Targeting α1 inserted domain (I) of α1β1 integrin by Lebetin 2 from M. lebetina transmediterranea venom decreased tumorigenesis and angiogenesis.


  • Morjen Maram
  • Othman Houcemeddine
  • Abdelkafi-Koubaa Zaineb
  • Messadi Erij
  • Jebali Jed
  • El Ayeb Mohamed
  • Abid Najet Srairi
  • Luis José
  • Marrakchi Naziha


  • Adhesion
  • Angiogenesis
  • Integrin
  • Migration
  • Snake venom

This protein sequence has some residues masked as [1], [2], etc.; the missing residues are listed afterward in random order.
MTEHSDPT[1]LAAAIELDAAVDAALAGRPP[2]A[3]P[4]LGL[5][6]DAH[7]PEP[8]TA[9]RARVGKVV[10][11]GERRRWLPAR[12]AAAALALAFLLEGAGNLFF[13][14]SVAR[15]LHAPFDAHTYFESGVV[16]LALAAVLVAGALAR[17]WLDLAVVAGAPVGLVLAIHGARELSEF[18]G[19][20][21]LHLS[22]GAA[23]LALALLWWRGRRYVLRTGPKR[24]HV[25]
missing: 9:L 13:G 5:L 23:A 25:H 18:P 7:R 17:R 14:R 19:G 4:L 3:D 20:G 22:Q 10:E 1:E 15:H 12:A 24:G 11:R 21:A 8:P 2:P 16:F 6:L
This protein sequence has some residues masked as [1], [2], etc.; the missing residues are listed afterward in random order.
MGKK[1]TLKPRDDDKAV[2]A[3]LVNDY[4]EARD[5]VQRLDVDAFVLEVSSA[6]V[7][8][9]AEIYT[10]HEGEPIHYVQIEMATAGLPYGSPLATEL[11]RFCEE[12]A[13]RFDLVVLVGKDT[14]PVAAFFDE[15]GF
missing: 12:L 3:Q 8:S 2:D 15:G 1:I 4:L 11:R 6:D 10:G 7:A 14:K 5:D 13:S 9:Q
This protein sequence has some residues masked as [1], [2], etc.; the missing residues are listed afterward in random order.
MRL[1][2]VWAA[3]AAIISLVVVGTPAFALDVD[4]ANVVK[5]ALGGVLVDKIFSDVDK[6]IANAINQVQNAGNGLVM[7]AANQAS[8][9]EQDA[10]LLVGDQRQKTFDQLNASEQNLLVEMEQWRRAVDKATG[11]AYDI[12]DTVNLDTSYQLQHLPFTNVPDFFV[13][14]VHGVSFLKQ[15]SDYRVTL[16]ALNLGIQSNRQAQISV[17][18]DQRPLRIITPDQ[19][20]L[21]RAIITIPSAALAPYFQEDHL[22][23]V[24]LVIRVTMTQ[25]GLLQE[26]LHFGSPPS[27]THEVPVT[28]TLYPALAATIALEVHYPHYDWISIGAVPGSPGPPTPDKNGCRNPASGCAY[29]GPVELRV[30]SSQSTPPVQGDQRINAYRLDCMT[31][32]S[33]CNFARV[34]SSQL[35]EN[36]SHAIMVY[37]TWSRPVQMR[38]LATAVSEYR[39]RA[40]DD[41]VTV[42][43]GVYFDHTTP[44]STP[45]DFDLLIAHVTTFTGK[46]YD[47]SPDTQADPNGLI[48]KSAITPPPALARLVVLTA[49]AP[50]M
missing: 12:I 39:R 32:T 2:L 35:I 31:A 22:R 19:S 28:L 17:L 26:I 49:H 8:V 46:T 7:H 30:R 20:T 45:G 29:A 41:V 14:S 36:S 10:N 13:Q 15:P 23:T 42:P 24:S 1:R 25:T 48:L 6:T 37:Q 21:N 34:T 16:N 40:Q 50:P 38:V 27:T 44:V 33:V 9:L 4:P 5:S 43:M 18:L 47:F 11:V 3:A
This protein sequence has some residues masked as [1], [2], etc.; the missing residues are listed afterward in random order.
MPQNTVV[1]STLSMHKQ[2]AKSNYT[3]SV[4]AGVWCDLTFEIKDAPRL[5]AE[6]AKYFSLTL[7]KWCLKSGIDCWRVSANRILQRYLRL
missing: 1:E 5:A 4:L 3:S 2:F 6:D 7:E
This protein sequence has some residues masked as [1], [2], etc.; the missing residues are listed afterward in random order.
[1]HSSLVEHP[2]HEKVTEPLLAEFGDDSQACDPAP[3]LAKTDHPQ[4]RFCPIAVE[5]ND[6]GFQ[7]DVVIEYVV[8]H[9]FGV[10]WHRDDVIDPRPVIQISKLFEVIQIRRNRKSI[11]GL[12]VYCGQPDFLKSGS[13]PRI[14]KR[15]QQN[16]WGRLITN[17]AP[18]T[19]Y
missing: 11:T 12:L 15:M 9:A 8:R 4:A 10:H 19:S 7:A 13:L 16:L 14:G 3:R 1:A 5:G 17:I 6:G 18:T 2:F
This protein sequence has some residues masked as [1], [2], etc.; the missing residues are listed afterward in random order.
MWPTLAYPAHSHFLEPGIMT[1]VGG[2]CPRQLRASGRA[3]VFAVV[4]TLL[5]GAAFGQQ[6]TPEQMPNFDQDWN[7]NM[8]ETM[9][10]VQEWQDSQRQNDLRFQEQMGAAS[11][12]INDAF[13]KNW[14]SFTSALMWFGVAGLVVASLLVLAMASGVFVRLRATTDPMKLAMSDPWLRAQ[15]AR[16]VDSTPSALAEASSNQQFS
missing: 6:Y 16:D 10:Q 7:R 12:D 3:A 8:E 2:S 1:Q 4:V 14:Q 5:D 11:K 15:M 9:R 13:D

Through the recent development of knowledge in biotechnology and bioinformatics, snake venoms are widely used to develop new drugs to treat diseases such as hypertension and cancer. We have previously reported that Lebetin 2 isolated from Macrovipera lebetina transmediterranea venom displays a potent anti-platelet activity and exerts a cardioprotective effect in ischemia-reperfusion (IR) injury model. Here, we report that Lebetin 2 possess an anti-tumor effect by targeting the integrin receptor function. It was thus able to inhibit both adhesion and migration of pheochromocytoma cells (PC12) and α1β1 integrin-expressing CHO cells (CHO-α1) to type I and IV collagens. Moreover, this peptide affects proliferation of PC12 cells by modulating AKT phosphorylation. Furthermore, Lebetin 2 exhibits a potent anti-angiogenic effect as assessed in vitro and ex vivo, using both the embryo chick chorioallantoic membrane model (CAM) and rat aortic ring assay. Interestingly, the interaction mode of Lebetin 2 with the integrin α1β1, assessed in silico, showed that the peptide represents a steric obstruction preventing the collagen from enforcing the interactions with the integrin.

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